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Law360 (January 22, 2021, 7:26 PM EST) -- President Joe Biden's day-one order for "Modernizing Regulatory Review" calls on the Office of Management and Budget to craft a new set of regulatory recommendations that will "promote the public interest" in line with his four top priorities, a move that more conservative voices characterized as a push toward "hyper-regulation."
In Wednesday's order, Biden called on the director of the OMB, in consultation with other government agencies and executive departments, to provide "concrete suggestions" on how the regulatory review process can address his four previously stated major priorities: the COVID-19 pandemic, the economy, racial inequality and climate change.
"Regulations that promote the public interest are vital for tackling national priorities," the order said.
Biden called on the OMB to "as soon as practicable … provide concrete suggestions on how the regulatory review process can promote public health and safety, economic growth, social welfare, racial justice, environmental stewardship, human dignity, equity, and the interests of future generations."
"These recommendations should be informed by public engagement with relevant stakeholders," he added.
The order is in line with a four-decade-old process that calls on the OMB's Office of Information and Regulatory Affairs to request and review executive branch regulatory actions, a process commonly associated with a so-called cost-benefit analysis of the impacts on society.
Biden reaffirmed the Obama-era Improving Regulation and Regulatory Review executive order, the text of which promotes the "open exchange of information and perspectives among state, local, and tribal officials, experts in relevant disciplines, affected stakeholders in the private sector, and the public as a whole."
The Obama order also fosters "scientific integrity," a highly topical item amid the coronavirus pandemic.
Biden asked the OMB to "consider ways that OIRA can play a more proactive role in partnering with agencies to explore, promote, and undertake regulatory initiatives that are likely to yield significant benefits."
He also called for recommendations that "ensure that regulatory initiatives appropriately benefit and do not inappropriately burden disadvantaged, vulnerable, or marginalized communities."
Historically, conservatives have pushed for less regulation and a lower regulatory budget, and they have criticized the social and public interest-related regulatory measures that some argue are hard to quantify, such as the "racial justice" and "human dignity" components identified in Wednesday's order.
Dan Bosch, director of regulatory policy at the center-right think tank American Action Forum, said in a blog post Thursday that OIRA's primary function in its review process has been to "ensure that agencies properly assess a regulation's costs and benefits to society," adding that he believes Biden's order signals that "regulations will be a major — if not the primary — means of implementing the administration's agenda."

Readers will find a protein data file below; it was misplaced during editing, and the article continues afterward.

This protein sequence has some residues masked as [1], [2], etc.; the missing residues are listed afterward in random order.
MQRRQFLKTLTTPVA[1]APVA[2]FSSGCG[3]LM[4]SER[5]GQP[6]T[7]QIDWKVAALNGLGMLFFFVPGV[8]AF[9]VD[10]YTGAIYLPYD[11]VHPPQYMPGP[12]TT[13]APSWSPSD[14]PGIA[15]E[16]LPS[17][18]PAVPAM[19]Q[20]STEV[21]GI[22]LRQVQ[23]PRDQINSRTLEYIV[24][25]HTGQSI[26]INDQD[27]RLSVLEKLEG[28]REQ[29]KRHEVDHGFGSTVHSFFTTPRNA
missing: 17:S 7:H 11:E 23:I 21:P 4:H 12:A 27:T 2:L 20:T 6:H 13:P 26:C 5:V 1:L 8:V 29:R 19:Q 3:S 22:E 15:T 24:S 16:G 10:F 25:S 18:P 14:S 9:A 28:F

"While regulations should be more beneficial to society to justify costs, the seeming shift of priorities toward benefits rather than a balanced analysis appears aimed directly at justifying a significant ramp up in federal regulatory activity over the next four years," Bosch wrote.
Clyde Wayne Crews, a senior fellow with the libertarian think tank Competitive Enterprise Institute, warned that the new process is "likely to do away with cost/benefit analysis by elevating unquantifiable aims as benefits."
"The aim is to put weight on the scales of whether or not to regulate such that the answer will always be in the affirmative, replacing market operation and civil society with government in the pursuit of a range of non-quantifiable goals," he wrote. "The [order], in a nutshell plainly translates into a new architecture for never-ending regulations as long as the left declares that benefits exceed costs.
Crews likened the order to "hyper-regulation" and said the "plan is about gutting the restraint of the past four years."
Also on Wednesday, Biden instituted a regulatory freeze on pending rules issued by the Trump administration, telling government executive department and agency heads to first give his administration a chance to review them.
That order said agencies should immediately withdraw any finalized rules that haven't yet been published in the Federal Register and "consider" 60-day postponements for published rules that haven't yet taken effect.
House Judiciary Committee Chairman Jerrold Nadler, D-N.Y., was among those to applaud both orders, calling them "welcome relief for American families across the country" in a statement issued Thursday.
"It is critical that we use every tool to confront the COVID-19 pandemic, safeguard our communities, promote human dignity, and address the climate crisis," Nadler said. "This important step by the Biden administration will direct agencies to modernize and strengthen our regulatory system to ensure that it is transparent, responsive, and accountable."
--Additional reporting by Jon Hill. Editing by Jill Coffey.
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